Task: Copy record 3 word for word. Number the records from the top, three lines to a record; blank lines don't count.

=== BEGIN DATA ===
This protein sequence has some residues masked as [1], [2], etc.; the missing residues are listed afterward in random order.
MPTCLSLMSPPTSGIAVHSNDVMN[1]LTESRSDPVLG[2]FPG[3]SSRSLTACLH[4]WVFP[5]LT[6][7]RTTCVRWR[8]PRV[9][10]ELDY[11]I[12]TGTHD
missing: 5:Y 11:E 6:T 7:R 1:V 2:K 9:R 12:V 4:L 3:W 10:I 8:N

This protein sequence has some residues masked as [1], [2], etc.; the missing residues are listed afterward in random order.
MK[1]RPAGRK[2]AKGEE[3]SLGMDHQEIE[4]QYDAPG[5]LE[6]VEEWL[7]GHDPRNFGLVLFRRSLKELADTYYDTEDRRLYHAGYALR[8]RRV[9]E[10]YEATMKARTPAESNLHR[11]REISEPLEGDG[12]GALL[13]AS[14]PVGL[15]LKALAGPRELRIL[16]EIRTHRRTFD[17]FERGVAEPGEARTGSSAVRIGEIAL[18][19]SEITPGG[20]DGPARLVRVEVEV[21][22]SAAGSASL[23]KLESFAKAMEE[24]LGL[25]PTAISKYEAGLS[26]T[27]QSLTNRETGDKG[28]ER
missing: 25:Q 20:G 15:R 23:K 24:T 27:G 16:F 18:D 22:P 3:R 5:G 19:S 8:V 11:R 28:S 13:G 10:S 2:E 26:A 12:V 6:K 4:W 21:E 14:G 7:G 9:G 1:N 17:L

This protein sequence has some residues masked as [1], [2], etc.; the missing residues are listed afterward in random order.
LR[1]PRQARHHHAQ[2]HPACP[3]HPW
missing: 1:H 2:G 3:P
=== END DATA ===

This protein sequence has some residues masked as [1], [2], etc.; the missing residues are listed afterward in random order.
LR[1]PRQARHHHAQ[2]HPACP[3]HPW
missing: 1:H 2:G 3:P